The standard of care for early-stage breast cancer includes surgical removal of the tumor and axillary lymph node dissection (ALND). Despite increased use of breast-conserving surgery, lymphedema rates are similar to those with more radical surgery.
Women who experience breast cancer–related lymphedema have a measurable reduction in quality of life compared with women without lymphedema.
In a retrospective cohort study, we explored the association between lymphedema and quality of life, controlling for patient demographics, surgical factors, and treatment types.
An urban academic medical center and a community hospital.
A total of 151 women surgically treated for early-stage breast cancer (stages 0-II) were assessed at least 1 year after their ALND. The women had been treated with either conservative surgery and radiation or mastectomy without radiation.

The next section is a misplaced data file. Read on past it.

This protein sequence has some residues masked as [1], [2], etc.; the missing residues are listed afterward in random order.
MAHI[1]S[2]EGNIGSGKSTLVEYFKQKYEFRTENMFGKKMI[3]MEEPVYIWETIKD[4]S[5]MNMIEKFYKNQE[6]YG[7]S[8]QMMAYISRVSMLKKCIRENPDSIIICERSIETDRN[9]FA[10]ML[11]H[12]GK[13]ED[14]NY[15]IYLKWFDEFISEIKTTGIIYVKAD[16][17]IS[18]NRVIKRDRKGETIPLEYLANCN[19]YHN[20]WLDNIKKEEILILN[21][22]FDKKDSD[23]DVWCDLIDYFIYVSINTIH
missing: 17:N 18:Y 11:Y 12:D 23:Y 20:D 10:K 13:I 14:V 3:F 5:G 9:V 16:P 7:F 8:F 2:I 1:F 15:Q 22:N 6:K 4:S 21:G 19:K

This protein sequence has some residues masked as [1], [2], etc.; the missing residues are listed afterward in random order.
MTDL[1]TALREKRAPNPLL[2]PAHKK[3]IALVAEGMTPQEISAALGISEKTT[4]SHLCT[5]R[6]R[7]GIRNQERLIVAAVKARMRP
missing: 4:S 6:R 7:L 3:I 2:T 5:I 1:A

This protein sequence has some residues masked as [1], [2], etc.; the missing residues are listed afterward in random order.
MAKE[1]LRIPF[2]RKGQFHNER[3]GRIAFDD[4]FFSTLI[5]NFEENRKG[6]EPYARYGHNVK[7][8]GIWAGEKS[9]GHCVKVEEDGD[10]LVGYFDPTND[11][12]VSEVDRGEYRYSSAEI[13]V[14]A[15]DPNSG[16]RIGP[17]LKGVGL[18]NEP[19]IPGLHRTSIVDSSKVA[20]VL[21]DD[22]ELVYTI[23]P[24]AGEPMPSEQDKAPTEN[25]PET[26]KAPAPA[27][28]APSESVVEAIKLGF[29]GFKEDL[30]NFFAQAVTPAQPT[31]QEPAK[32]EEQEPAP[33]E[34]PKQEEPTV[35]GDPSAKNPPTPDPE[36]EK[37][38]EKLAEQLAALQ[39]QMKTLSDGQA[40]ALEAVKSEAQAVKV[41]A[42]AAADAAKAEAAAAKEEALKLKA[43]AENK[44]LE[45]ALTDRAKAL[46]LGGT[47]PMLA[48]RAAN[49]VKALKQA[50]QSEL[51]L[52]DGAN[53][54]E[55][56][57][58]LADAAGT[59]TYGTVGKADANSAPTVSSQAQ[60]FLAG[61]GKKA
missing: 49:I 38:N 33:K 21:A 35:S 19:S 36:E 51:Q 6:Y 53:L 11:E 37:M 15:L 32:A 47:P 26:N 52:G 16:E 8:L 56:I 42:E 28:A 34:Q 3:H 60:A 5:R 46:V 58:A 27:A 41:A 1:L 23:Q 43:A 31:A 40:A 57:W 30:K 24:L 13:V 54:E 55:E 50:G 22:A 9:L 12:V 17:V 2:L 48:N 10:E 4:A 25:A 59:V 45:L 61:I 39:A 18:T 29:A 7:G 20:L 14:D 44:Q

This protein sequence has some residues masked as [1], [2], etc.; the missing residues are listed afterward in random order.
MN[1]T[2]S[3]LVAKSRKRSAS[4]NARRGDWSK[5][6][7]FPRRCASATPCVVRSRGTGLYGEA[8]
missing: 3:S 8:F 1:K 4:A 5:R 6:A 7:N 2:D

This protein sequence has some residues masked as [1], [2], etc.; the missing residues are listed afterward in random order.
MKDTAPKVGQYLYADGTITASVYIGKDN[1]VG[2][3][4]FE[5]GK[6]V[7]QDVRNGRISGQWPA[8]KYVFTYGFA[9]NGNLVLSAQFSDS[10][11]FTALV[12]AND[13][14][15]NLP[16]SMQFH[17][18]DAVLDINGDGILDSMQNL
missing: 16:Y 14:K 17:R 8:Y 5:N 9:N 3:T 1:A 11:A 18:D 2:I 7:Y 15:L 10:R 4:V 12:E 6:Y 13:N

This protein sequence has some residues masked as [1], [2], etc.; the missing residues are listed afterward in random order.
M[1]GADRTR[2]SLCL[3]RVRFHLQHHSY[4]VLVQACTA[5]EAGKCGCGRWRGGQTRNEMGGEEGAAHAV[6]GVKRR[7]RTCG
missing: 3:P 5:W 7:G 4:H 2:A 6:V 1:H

Main Outcome Measures
Arm volume was measured by water displacement. Grip strength and range-of-motion measurements assessed arm function. The Functional Assessment of Cancer Therapy–Breast (FACT-B) quality-of-life instrument assessed breast, emotional, functional, physical, and social well-being.
Lymphedema (an arm volume difference ≥200 cm3) was measured in 42 women (27.8%). Mastectomy or conservative surgery patients had similar lymphedema rates. Women with lymphedema in both surgical groups scored significantly lower on 4 of the 5 subsections than women without lymphedema, even after adjusting for other factors influencing quality of life.
Lymphedema occurs at appreciable rates, and its impact on long-term quality of life in survivors of early-stage breast cancer should not be underestimated.